Based on these parallels, in spite of the fact that ISRE 2400 and ISAE 3000 provide only moderate assurance (whereas ISA 700 envisages a high level of assurance), the substance of these engagements is similar. In each case, a professional service is rendered where a conclusion is provided, based on the outcome of procedures designed to provide sufficient appropriate evidence and intended to provide an output being the expression of an opinion to provide assurance regarding the subject matter. Rather than a report of factual findings, each engagement provides a professional opinion, evidenced by similarities in the structure of the report, which define the scope and context of the work performed, as well as the conceptual approach to undertaking these engagements and their inherent limitations (IAASB, 2009e; IAASB, 2009n; IAASB, 2009s). For this reason, it seems logical for s45 of the APA to apply, mutatis mutandis, to ISRE 2400 and ISAE 3000 engagements, irrespective of the fact that the practitioner is not also the statutory auditor of, or auditor appointed to execute a voluntary audit for, the respective client.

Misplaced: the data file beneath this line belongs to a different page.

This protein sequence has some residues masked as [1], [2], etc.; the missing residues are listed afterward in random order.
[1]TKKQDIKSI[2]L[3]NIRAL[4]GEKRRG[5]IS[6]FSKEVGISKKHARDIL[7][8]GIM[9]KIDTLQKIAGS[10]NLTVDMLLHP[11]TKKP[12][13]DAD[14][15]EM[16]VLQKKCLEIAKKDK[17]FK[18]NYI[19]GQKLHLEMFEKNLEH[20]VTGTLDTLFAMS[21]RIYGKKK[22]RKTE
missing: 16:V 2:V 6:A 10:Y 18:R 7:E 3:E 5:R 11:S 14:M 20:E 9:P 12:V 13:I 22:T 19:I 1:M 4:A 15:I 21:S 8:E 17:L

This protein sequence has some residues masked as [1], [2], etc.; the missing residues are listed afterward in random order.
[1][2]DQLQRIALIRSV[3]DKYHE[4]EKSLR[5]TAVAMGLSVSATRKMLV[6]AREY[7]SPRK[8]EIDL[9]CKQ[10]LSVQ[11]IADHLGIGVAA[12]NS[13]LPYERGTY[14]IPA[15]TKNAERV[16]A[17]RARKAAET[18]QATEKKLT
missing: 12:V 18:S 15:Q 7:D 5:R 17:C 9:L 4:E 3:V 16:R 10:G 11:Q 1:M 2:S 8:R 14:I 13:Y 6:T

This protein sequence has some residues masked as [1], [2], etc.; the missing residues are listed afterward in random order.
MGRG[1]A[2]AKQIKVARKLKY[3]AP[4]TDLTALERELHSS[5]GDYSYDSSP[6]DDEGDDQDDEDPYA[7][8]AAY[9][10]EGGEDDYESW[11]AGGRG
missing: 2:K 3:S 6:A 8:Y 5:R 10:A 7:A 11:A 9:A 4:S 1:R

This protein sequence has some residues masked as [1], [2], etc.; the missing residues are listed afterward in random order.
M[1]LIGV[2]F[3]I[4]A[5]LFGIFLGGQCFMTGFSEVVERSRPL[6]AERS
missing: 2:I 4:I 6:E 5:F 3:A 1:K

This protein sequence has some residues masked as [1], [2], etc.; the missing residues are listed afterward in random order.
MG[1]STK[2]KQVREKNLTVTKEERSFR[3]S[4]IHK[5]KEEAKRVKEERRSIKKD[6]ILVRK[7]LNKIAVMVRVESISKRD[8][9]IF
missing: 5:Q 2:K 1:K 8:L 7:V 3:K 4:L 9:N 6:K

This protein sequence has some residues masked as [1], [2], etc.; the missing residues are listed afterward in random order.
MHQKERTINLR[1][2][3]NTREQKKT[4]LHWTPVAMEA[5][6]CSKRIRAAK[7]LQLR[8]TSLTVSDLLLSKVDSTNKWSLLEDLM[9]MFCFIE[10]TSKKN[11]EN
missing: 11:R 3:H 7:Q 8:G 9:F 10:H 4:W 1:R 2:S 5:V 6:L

3.3 Ordinary meaning of 'opinion'

While a technical argument that the substance of a review, limited assurance and audit engagement are similar provides one critique of the guidance provided by the IRBA (2006), the ordinary meaning of 'opinion' should not be overlooked. Section 1 of the APA defines an 'audit' as an engagement culminating in the expression of an opinion on the underlying (IRBA, 2006; s1 of the APA). The Oxford English Dictionary defines 'opinion' as simply 'a belief or assessment on grounds short of proof' or as 'what one thinks about a particular question or topic'. When it comes to opinions providing high or moderate levels of assurance, each respective type of engagement conveys a belief concerning an underlying, albeit based on different degrees of evidence. That the conclusions are stated in the positive or negative is largely semantics.

A second definition - 'a formal statement of professional advice' - corroborates this argument. Whether the practitioner issues an audit (ISA 700), review (ISRE 2400) or limited assurance report (ISAE 3000), an opinion is provided. The underlying engagement has been executed according to professional standards, subject to ethical considerations (IAASB, 2009e; IAASB, 2009n; IAASB, 2009s; IRBA, 2011). Whether it states that fair presentation is achieved or that nothing has come to the practitioner's attention to suggest otherwise, a formal professional statement on an underlying subject matter has been provided.